Effects of Central Nervous System Polypharmacy on Falls Liability in Community-Dwelling ElderlyWeiner D.K.a-d · Hanlon J.T.a,b,d,e · Studenski S.A.f
a Center for the Study of Aging and Human Development, b Department of Medicine and c Duke University Arthritis Center, Duke University Medical Center, and d Geriatrics Research, Education and Clinical Center, Durham Veterans Affairs Medical Center, Durham, N.C., and e School of Pharmacy, University of North Carolina at Chapel Hill, N.C., and f Department of Medicine, and Center on Aging, University of Kansas Medical Center, Kansas City, Kans., USA
Do you have an account?
- Rent for 48h to view
- Buy Cloud Access for unlimited viewing via different devices
- Synchronizing in the ReadCube Cloud
- Printing and saving restrictions apply
Rental: USD 8.50
Cloud: USD 20.00
Background: While central nervous system (CNS) active medications such as psychotropics and narcotic analgesics have been implicated in contributing to falls in older adults, the combined effect of multiple CNS-active medications has not been investigated. The purpose of this study was to examine the influence, in community-dwelling elderly, of (1) taking multiple CNS-active medications on fall liability and (2) individual classes of CNS-active medications (using discrete drug classification) on the risk of falls after controlling for important confounders – age, mobility, cognition and depression. Methods: 305 community-dwelling male veterans (age: 70–104) were screened at study entry for mobility, cognition and depression. CNS-active medications were categorized as benzodiazepines, other sedative-hypnotics, neuroleptics, tricyclic antidepressants, and opioid analgesics. Subjects were prospectively followed for 6 months to monitor falls; at the end of this time period, subjects were classified as fallers (at least one fall) or nonfallers. The relationship between CNS-active drug use and falls was examined using multivariable analyses. Results: The risk of falls was significantly greater in CNS-active medication users as compared with nonusers. Adjusted odds ratio for one CNS-active drug was 1.54 (95% confidence interval 1.07–2.22) and for two or more agents 2.37 (95% confidence interval 1.14–4.94). Conclusions: In community-dwelling elderly, the use of multiple CNS-active medications is associated with enhanced falls liability, over and above the use of one CNS-active drug alone. This apparent dose-response relationship provides support for causality.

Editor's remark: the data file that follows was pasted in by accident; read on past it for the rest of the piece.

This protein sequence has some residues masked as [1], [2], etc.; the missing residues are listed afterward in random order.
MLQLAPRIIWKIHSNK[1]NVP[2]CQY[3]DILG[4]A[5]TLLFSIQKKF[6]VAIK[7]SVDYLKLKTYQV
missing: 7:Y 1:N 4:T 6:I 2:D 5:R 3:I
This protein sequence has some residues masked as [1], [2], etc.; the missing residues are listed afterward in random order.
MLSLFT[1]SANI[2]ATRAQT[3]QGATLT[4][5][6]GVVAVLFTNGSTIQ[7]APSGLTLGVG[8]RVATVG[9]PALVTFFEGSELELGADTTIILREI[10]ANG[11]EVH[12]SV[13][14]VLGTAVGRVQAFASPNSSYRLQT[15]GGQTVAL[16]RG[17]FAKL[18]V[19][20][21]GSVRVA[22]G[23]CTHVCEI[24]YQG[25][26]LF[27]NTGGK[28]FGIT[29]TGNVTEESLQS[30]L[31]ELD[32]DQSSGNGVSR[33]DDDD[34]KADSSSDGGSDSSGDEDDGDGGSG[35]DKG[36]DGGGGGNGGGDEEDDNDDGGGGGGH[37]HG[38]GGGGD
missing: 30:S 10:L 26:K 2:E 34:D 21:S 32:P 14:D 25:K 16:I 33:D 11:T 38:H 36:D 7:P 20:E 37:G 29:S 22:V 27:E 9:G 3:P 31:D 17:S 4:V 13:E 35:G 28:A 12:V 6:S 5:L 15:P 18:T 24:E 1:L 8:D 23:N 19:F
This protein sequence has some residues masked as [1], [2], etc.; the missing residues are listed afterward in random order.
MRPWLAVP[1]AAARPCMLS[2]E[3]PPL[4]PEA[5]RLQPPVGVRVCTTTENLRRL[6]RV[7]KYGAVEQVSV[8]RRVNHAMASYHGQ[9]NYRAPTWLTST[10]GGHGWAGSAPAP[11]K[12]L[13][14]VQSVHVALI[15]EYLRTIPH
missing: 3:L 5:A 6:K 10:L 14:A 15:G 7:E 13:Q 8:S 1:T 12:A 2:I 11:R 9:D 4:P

Article / Publication Details
Copyright / Drug Dosage / DisclaimerCopyright: All rights reserved. No part of this publication may be translated into other languages, reproduced or utilized in any form or by any means, electronic or mechanical, including photocopying, recording, microcopying, or by any information storage and retrieval system, without permission in writing from the publisher or, in the case of photocopying, direct payment of a specified fee to the Copyright Clearance Center.
Drug Dosage: The authors and the publisher have exerted every effort to ensure that drug selection and dosage set forth in this text are in accord with current recommendations and practice at the time of publication. However, in view of ongoing research, changes in government regulations, and the constant flow of information relating to drug therapy and drug reactions, the reader is urged to check the package insert for each drug for any changes in indications and dosage and for added warnings and precautions. This is particularly important when the recommended agent is a new and/or infrequently employed drug.
Disclaimer: The statements, opinions and data contained in this publication are solely those of the individual authors and contributors and not of the publishers and the editor(s). The appearance of advertisements or/and product references in the publication is not a warranty, endorsement, or approval of the products or services advertised or of their effectiveness, quality or safety. The publisher and the editor(s) disclaim responsibility for any injury to persons or property resulting from any ideas, methods, instructions or products referred to in the content or advertisements.